Real people pop up to speak their mind in “interviews” with the likes of Ann Widecombe and Garry Bushell talking about the case as if it’s actually happening, throwing about phrases such as “rampant paedophilia” and complaining about liberal elites. In the court scenes Glitter’s lawyer James Carter (Adam James) however argues in his summary that even though Glitter disgusts him and may be evil, taking his life is morally as bad.

The Execution of Gary Glitter a Little too Real

Unfortunately its main strength is also its biggest downfall as this all feels a little too real especially as it uses actual footage of the real Glitter and the aftermath of the Soham murders. The latter used as the foundation of a political campaign to bring in the legislation at the centre of this story. The result is something that’s a little uncomfortable to watch, obviously an intention of the makers, and comes across as exploitative despite the important message behind it.

But as parallel universes go the one portrayed in The Execution of Gary Glitter is one of the most terrifying yet.

Bear Grylls Born Survivor on Channel 4: The New UK Chief Scouts Tackles the West Coast of Ireland

These survival shows are brilliant aren’t they? Who doesn’t want to know how to live off moss and build a raft from coconuts just in case they happen to get stranded on a desert island? And not one of those islands that has a mysterious past featuring age-less inhabitants and has been the location for world saving experiments as in Lost, the proper Robinson Crusoe type.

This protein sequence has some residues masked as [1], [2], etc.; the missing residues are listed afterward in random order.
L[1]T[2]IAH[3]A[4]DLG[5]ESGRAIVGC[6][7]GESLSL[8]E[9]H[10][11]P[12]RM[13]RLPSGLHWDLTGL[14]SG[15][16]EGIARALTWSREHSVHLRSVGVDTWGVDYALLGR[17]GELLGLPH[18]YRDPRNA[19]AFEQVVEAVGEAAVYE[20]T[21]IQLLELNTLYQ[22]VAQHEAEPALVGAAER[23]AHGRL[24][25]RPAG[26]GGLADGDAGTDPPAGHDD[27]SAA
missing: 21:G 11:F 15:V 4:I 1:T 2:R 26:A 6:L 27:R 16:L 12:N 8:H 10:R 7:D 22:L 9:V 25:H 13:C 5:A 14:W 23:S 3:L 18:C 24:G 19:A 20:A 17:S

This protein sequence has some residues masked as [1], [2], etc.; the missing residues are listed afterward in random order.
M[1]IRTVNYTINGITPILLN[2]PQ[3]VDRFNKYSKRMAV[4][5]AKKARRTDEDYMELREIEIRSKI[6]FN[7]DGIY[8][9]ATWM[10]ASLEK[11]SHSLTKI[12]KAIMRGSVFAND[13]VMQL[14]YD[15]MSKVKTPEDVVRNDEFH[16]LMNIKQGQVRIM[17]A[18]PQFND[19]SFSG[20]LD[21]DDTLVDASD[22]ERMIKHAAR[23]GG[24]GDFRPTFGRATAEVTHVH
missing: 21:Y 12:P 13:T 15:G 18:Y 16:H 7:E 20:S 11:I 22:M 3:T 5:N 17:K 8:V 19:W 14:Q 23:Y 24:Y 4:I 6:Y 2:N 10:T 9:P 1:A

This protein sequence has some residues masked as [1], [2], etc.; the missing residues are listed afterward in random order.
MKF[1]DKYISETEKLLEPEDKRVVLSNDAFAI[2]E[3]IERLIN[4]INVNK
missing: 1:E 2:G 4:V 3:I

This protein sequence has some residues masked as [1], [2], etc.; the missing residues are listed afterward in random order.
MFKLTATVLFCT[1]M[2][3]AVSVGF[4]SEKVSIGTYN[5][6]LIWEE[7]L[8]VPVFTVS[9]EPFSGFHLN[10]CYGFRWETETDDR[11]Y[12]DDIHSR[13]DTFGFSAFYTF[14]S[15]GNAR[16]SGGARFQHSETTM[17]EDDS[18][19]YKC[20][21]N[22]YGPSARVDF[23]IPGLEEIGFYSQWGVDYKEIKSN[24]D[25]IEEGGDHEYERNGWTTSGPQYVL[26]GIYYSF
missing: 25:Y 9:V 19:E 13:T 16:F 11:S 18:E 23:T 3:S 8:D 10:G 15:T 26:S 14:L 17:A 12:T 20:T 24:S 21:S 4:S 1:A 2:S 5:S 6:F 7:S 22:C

There are a couple of expert faces that pop up in this arena of infotainment, Ray Mears and Les Hiddins are a few but the rugged visage on Channel 4 for Born Survivor is newly appointed UK Chief Scout Bear Grylls – a man with the second best name on TV after Million Dollar Trader’s Lex Van Dam.

It’s a different "island" adventure for him this time. Bear has tackled the extreme cold of the Antarctic and the torturing heat of the Sahara, however on his latest episode he faced his biggest challenge to date by travelling to the dangerous and uninhabited land of…Ireland. It sounds ridiculous in comparison to his earlier exploits but by logic’s sake it’s the one situation most people are most likely to find themselves in.